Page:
Dec 16, 2008 at 1:13 pm #1232676
Christopher EldredBPL Member
I am taking a 24-day ski mountaineering course this summer in the Wrangell's St. Elias range with the International Wilderness Leadership School and I am trying to fine-tune my personal gear. I have no control over the shelter or cook system used (or climbing gear provided), so I am really looking for a good integrated clothing/sleep system. Items in bold are stuff that I have not purchased yet, everything else I already own. Weights are fairly accurate, I don't have everything weighed quite yet but I will be updating the list as I weight stuff. I have listed other items I own that might be relevant (ie I might bring/switch out for something) in italics underneath each section.
See the list at http://spreadsheets.google.com/ccc?key=p6xqDSt9ovSx0peT-RWRGcQ.
Expected Conditions are:
Daytime temperatures between 10F and 40F (it can get really hot on the glacier with reflected sunlight) with nighttime temperatures no lower than -10F. Precipitation conditions can be extremely variable- anything between cloudless sunshine to a full-on blizzard.
Activities we will probably be doing:
-Snow pit digging
-Lots of mountaineering training- so anchor building, self-arrest, crevasse rescue but with a ski-oriented focus
Course information/Suggested Gear List:
See http://www.iwls.com/courses/alaska/ski_alaska.html for a detailed course description and suggested equipment list.
Big questions I am looking for help with:
Right now I have a wild things gear Andinista that I am very happy with. However, it is somewhat heavy (>4 lbs), especially for double duty as a summit pack. I am considering getting either a CiloGear 60L or a custom McHale pack? I figure I need at least 5000ci between my own personal gear and group gear. I am not sure if we will using sleds, which could definitely change that number. Do people have experience with these packs for ski mountaineering? I would like a synthetically insulated shoulder strap for a hydration tube as well (see below).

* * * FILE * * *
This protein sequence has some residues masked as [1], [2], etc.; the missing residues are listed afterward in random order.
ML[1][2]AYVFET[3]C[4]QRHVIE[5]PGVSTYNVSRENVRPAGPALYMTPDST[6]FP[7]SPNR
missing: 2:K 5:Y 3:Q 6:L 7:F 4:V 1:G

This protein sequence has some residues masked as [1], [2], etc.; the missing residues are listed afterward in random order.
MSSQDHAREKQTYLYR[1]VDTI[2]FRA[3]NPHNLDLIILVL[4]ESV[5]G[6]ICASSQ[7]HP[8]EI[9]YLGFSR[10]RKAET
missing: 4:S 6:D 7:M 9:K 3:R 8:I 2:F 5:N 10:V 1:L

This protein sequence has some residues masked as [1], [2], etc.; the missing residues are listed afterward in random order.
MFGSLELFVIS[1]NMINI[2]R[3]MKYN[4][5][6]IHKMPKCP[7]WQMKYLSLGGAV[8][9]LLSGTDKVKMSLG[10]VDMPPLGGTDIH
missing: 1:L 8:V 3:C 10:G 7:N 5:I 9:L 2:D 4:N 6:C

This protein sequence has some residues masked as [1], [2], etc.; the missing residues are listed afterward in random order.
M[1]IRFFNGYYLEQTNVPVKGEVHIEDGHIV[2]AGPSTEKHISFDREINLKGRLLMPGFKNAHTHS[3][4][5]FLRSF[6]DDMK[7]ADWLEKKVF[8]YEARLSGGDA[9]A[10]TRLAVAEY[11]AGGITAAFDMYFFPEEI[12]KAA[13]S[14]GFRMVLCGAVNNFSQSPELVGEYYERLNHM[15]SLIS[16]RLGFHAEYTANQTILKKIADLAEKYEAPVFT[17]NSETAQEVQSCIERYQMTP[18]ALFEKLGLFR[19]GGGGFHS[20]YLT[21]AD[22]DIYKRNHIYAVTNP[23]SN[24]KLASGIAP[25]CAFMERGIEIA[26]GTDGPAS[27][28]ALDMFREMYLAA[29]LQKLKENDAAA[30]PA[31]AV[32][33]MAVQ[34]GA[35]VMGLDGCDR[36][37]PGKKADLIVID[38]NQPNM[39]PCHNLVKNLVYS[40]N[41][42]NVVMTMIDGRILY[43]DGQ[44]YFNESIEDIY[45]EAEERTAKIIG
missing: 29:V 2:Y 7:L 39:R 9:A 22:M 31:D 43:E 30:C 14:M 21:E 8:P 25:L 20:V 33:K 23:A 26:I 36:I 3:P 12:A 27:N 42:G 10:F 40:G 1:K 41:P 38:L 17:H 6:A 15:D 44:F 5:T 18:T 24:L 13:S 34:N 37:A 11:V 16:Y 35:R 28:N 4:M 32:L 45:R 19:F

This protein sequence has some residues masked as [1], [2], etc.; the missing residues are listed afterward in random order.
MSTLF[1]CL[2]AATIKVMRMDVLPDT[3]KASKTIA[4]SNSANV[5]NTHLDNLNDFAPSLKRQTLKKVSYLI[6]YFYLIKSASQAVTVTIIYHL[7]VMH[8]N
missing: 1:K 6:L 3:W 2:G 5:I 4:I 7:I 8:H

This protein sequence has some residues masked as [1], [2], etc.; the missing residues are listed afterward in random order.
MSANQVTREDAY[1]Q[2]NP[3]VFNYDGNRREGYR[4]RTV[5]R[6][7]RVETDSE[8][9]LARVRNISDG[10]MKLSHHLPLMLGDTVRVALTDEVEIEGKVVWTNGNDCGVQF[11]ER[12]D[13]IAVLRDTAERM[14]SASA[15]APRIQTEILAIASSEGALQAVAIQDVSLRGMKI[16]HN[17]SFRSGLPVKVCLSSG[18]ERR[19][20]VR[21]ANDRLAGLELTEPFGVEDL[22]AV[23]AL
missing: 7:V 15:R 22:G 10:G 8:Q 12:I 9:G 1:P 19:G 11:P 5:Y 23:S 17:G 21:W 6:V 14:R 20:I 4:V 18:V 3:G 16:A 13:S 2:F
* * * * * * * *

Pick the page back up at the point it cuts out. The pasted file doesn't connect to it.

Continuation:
2. Vapor Barrier vs. Traditional Layering System
I am strongly considering using a vapor barrier system but I have some concerns with it (see http://www.backpackinglight.com/cgi-bin/backpackinglight/forums/thread_display.html?forum_thread_id=17378 ). What do people think? Does anyone have experience with long term vapor barrier clothing use in these conditions? The vapor barrier system as I have it only saves about 1.5lbs over the traditional. Am I missing something key here?- I was hoping to be able to significantly reduce the amount of clothing I carried. With the traditional system I feel like I can get away with less headwear and handwear since both the Arctic Hoody and R1 Hoody provide head and hand coverage.
Is it possible to effectively use a well-insulated hydration bladder in these conditions (foam around tube and bladder, tube inside synthetically insulated shoulder strap, water blown-back into bladder after each use, filled with hot water each morning)? If not, what is a good way to get easy access to an insulated water bottle without having to remove my pack each time? I was planning on using a nalgene wide mouth cantene and bringing an extra lid so if the tube froze, it could be removed and the cantene used as a water bottle.
4. Synthetic Booties/Overboot System
Right now the plan is to wear dry wools socks and synthetic booties inside my ski boot shells with a modified tyvek industrial boot on top around camp and hang the boot liners and vapor barrier socks inside my DAS next to my skin to dry. The liner are Intuition foam and basically waterproof, so they should dry really fast. What do people think about this system?
Will the VB pants be too hot (I am thinking so)? Does anyone know where to find lightweight full zip microfleece pants?
6. Glove and Mitt System
I am expecting that gloves will get wet. I am concerned that it will be difficult to dry the gloves I am bringing, especially the heavier BD ones with their WP membrane. I am considering bringing instead two sets of quick-drying soft-shells gloves (one lighter, one heavier) along with a lightweight waterproof glove shell to put over them when doing snow work such a pit digging and shoveling. I am set on the N2S gloves as a base layer for the hands, and it seems prudent to bring the Alti-mitts as an emergency/camp layer- I am attached to my fingers and would like to keep them all.